The feminisation of the weekend: a comparative analysis
Harriet B. Presser, University of Maryland
Janet Gornick, City University of New York at Baruch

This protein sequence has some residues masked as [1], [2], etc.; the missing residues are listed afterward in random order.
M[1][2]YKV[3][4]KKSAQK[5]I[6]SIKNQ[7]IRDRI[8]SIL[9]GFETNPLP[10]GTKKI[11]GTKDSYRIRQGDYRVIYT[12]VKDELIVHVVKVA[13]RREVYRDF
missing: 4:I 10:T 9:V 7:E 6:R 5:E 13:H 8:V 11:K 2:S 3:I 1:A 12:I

This paper describes for the first time the extent to which the weekend employment is feminized among employees in 15 European countries and the United States. We consider trends over a 10-year period, 1992-2001, as well as separate analyses by economic sector and weekly work-hours for the most recent comparable year. We find that many European countries have experienced increasing feminization of weekend employment. However, it is not necessarily the more feminized countries with regard to employment that are more feminized with regard to weekend employment. Moreover, it matters whether one is considering Saturday or Sunday employment, as some countries relatively high on one are not on the other. It is the high weekend employment of women relative to men in the service sector—and not the industrial sector—that helps generate the disproportionate feminization of weekend employment more generally. But even within the service sector, weekend employment is highly feminized.